Piracy. Disinformation. Surveillance. CYBER is Motherboard’s podcast and reports on the dark underbelly of the internet.
Hackers break into the accounts of unsuspecting victims Cash App, a hugely popular payment app, and steal hundreds of dollars, according to victims Motherboard spoke to. In one person’s case, they said, Cash App did not reimburse them for stolen funds.
“It’s frightening!” Liz Shelby, who said their son was a victim of the hack, told Motherboard during an online chat. “My son saved some money for a little vacation with his grandma. We put it in his Cash app before he left. He called me on August 9th and told me his money was gone. .
Shelby said that after looking into the account, she discovered that someone else had logged into it and sent the money to themselves. Shelby said she emailed Cash App support, to no avail.
“I’m not getting anywhere and I’m sure my son will never get his money back,” she added.
Do you know anything else about Cash App, Venmo or similar fraud? We would love to hear from you. Using a non-work phone or computer, you can contact Joseph Cox securely on Signal on +44 20 8133 5190, Wickr on josephcox or email [email protected] .
Cash App is one of the most popular payment service apps, with over 50 million downloads from the Google Play Store. Cash App has also gained some infamy for large-scale cash giveaways on social media. The app is owned by payment services company Block, formerly known as Square. Jack Dorsey runs the company.
Marvis Herring, another target, told Motherboard the hackers tried to steal $1,400, in two installments of $700. In these cases, Herring believes his bank blocked the fraudulent transactions.
Motherboard has seen many other people report on social media that their Cash App accounts have been compromised in some way.
Sign up for Motherboard’s daily newsletter for a regular dose of our original reporting, plus behind-the-scenes content from our biggest stories.
“The main thing that I found weird was that I went to change my account password and there really is no password for Cash App accounts,” Herring added. . When users sign up for Cash App, they can use an email address or phone number to open an account. After that, they receive a login code sent to one or the other.
On fraud websites, dark web marketplaces, and social media, several people appear to be selling login credentials associated with Cash App accounts. Some of these people’s listings specify that the logs contain the email address and password of a linked email account. Some of the listings may be scams, but those on dark web markets are from scammers who have received positive feedback from suspected customers, according to the review system that is common on these sites. A list of hacked Cash App accounts indicates that the seller has sold that specific item multiple times.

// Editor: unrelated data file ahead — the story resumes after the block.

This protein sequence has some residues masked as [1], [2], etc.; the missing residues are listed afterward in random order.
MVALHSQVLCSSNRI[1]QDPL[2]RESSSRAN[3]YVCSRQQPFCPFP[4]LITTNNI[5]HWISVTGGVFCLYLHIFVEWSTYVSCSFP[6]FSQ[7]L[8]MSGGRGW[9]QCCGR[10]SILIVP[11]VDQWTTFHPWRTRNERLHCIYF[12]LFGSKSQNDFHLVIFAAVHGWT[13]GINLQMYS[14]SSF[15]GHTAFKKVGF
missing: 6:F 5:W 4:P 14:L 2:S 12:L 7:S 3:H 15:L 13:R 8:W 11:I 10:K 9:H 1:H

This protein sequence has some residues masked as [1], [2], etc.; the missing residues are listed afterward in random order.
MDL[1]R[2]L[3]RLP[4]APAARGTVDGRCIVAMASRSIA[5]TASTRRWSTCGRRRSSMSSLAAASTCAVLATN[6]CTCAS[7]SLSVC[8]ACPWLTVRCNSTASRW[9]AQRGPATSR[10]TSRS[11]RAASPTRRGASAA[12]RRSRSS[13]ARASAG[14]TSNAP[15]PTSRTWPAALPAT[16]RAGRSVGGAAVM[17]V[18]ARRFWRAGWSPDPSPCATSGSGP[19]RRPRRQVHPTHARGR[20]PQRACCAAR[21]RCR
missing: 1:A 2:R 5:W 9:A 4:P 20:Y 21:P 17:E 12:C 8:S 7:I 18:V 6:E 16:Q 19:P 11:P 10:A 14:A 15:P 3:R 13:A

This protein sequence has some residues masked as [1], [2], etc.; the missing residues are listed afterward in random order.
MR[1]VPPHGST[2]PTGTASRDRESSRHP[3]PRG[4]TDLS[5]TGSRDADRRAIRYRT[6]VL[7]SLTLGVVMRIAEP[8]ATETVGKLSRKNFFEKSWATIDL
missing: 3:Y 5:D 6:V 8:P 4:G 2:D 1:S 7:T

“Our Cashapp accounts are of the highest quality and we provide them at the most competitive prices on the market today,” a listing reads. “Complete information presented recently compromised.” The listing states that the buyers get the hacked login credentials, the victim’s cookie file, and information such as the IP address used by the victim. This type of information can be useful for fraudsters to trick sites or applications into logging in as a user.
The listing claimed that hacked Cash App accounts could include between $1,000 and $5,000 in available balance. It is common for members of the fraud ecosystem to fulfill different roles. Some focus on finding hacked accounts and then selling them, while others focus on cashing them in effectively.
On its website, Cash App encourages users to ensure that two-factor authentication is enabled on their linked email address. The app also has an additional feature called Security Lock which means that each transfer requires the user to enter a PIN.
“Fraud prevention is of critical importance to Cash App. We continue to invest and strengthen anti-fraud resources by increasing staff and adopting new technologies. We are constantly improving systems and controls to help prevent, detect and report bad activity on the platform,” a spokesperson for Cash App told Motherboard in a statement. “For those who believe they have been victims of identity theft or takeover scams, we encourage them to contact Cash App support where we will look into the account in question. If found to be fraudulent, we will take appropriate action beginning with account closure and deactivation of all applicable products. »
Fraudsters also seem to offer Cash App accounts for another purpose: to launder money. Motherboard found several listings on a dark web marketplace offering these newly created and verified accounts. Cash App requires users to verify their identity to use certain features, which may require them to provide their social security number with the platform. These pre-verified accounts will allow fraudsters to purchase Bitcoin through the Cash app without having to verify their identity, the listing suggests.
Subscribe to our cybersecurity podcast, CYBER. Subscribe to our new Twitch channel.